143 Study Buddies

Okay, so maybe I study alone. And I only know a handful of classmates. I’ll be honest, I have yet to speak a word to many of them, but one thing is undeniable — we are all going through this together. The only people who can understand this experience are the other 143 students in my class. Celebrating, commiserating and coming to know my first-year classmates was a defining part of this first year. I was inspired by their passion, energized by their curiosity and, sometimes, intimidated by these same exact qualities. In the process of getting to know these people, I gained a better sense myself. Yes, we all are medical students, but we each have different motivations, quirks and passions.

20 Times In Feeling like an Imposter

I still chuckle a little bit each time I put on my white coat. Patients have a higher opinion of this white coat than I have of myself. I always started each conversation with patients by emphasizing that I am a FIRST-year medical student, but that didn’t stop them from sharing their vulnerabilities and requesting advice I didn’t feel qualified to give. I wear this white coat to help people, but, in this first year, I can’t help but feeling like deadweight. Out of the 20 times I’ve worn the white coat, I have felt useful twice. This is an inevitable part of the learning process. Doctors haven’t always known how to act competent and confident. Everyone has to put in the hours and practice. The knowledge gained now will allow me to help others in the future, but I’m still anxiously awaiting this day.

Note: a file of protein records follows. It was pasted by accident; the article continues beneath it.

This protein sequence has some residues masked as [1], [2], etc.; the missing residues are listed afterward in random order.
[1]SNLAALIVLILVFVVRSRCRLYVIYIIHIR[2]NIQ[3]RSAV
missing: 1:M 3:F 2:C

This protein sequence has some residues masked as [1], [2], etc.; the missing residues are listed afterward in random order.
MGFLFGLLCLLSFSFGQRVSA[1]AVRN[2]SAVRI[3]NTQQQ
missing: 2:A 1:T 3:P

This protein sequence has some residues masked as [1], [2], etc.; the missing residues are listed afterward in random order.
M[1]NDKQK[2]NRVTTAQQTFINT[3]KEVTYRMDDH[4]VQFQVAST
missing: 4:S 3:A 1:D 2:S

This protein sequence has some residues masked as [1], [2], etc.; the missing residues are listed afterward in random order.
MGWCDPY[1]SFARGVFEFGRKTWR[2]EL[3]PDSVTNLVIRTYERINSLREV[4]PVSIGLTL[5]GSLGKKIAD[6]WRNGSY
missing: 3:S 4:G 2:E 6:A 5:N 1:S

12 Blocks

Instead of semesters, medical school is organized into blocks. Each block, made up of one or more topics, lasts about three weeks and concludes with an exam (and celebration). Over the last year, my brain started tracking time in blocks, rather than months. My birthday was the Saturday after the Biochemistry block. I visited home for the first time after Genetics block. My first time seeing someone pass away? Brain Science I. I started rock climbing during Brain Sciences II. I felt the most burnt out during Blocks 4 (Pathology) and 11 (Infectious Disease I). I went on a meditation retreat in-between the Psych and Musculoskeletal blocks. Yes, medicine made up a majority of my life (and changed the way I conceptualize time), but life continued — I was able to be a human-being and a med student.